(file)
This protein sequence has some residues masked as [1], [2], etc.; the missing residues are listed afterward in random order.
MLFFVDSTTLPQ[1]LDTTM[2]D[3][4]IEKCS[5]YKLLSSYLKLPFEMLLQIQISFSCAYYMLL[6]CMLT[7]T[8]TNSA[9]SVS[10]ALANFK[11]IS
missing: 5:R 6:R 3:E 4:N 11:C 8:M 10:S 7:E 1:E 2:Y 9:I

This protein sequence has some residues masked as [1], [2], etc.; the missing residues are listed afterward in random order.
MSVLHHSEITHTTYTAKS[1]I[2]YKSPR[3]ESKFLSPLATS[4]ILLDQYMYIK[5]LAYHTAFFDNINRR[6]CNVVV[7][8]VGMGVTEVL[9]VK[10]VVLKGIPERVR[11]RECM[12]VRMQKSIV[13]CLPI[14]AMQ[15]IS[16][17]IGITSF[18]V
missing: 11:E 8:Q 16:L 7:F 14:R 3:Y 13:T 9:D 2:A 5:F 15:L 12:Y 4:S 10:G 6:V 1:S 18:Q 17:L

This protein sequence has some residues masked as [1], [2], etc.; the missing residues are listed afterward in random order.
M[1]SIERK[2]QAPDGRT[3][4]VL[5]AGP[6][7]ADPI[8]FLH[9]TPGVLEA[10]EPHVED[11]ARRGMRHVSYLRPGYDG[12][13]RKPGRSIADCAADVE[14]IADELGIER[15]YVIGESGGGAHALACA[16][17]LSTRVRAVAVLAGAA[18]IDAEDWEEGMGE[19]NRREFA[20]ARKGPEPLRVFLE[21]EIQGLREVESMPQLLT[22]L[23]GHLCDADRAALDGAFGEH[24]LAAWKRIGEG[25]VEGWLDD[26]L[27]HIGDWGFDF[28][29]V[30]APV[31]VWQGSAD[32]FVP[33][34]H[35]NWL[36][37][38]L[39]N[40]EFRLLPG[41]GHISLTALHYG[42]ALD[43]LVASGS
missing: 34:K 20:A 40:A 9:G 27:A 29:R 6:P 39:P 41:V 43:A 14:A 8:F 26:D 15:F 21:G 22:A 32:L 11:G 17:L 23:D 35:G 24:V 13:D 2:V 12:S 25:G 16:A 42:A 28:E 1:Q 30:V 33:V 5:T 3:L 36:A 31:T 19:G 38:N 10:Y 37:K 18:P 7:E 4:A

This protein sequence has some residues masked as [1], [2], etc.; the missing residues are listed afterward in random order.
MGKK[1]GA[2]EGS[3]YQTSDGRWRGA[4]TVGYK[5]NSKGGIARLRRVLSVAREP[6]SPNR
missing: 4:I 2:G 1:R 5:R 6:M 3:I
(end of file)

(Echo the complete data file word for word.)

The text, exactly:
This protein sequence has some residues masked as [1], [2], etc.; the missing residues are listed afterward in random order.
MLFFVDSTTLPQ[1]LDTTM[2]D[3][4]IEKCS[5]YKLLSSYLKLPFEMLLQIQISFSCAYYMLL[6]CMLT[7]T[8]TNSA[9]SVS[10]ALANFK[11]IS
missing: 5:R 6:R 3:E 4:N 11:C 8:M 10:S 7:E 1:E 2:Y 9:I

This protein sequence has some residues masked as [1], [2], etc.; the missing residues are listed afterward in random order.
MSVLHHSEITHTTYTAKS[1]I[2]YKSPR[3]ESKFLSPLATS[4]ILLDQYMYIK[5]LAYHTAFFDNINRR[6]CNVVV[7][8]VGMGVTEVL[9]VK[10]VVLKGIPERVR[11]RECM[12]VRMQKSIV[13]CLPI[14]AMQ[15]IS[16][17]IGITSF[18]V
missing: 11:E 8:Q 16:L 7:F 14:R 3:Y 13:T 9:D 2:A 5:F 15:L 12:Y 4:S 10:G 6:V 1:S 18:Q 17:L

This protein sequence has some residues masked as [1], [2], etc.; the missing residues are listed afterward in random order.
M[1]SIERK[2]QAPDGRT[3][4]VL[5]AGP[6][7]ADPI[8]FLH[9]TPGVLEA[10]EPHVED[11]ARRGMRHVSYLRPGYDG[12][13]RKPGRSIADCAADVE[14]IADELGIER[15]YVIGESGGGAHALACA[16][17]LSTRVRAVAVLAGAA[18]IDAEDWEEGMGE[19]NRREFA[20]ARKGPEPLRVFLE[21]EIQGLREVESMPQLLT[22]L[23]GHLCDADRAALDGAFGEH[24]LAAWKRIGEG[25]VEGWLDD[26]L[27]HIGDWGFDF[28][29]V[30]APV[31]VWQGSAD[32]FVP[33][34]H[35]NWL[36][37][38]L[39]N[40]EFRLLPG[41]GHISLTALHYG[42]ALD[43]LVASGS
missing: 34:K 20:A 40:A 9:G 27:A 29:R 6:P 39:P 41:V 43:A 14:A 8:F 26:D 15:F 21:G 22:A 32:L 11:G 17:L 23:D 35:G 24:V 13:D 2:V 12:S 25:G 16:A 42:A 28:E 1:Q 30:V 33:V 5:T 3:L 36:A 31:T 19:G 38:N 10:Y 37:K 18:P 7:E 4:A

This protein sequence has some residues masked as [1], [2], etc.; the missing residues are listed afterward in random order.
MGKK[1]GA[2]EGS[3]YQTSDGRWRGA[4]TVGYK[5]NSKGGIARLRRVLSVAREP[6]SPNR
missing: 4:I 2:G 1:R 5:R 6:M 3:I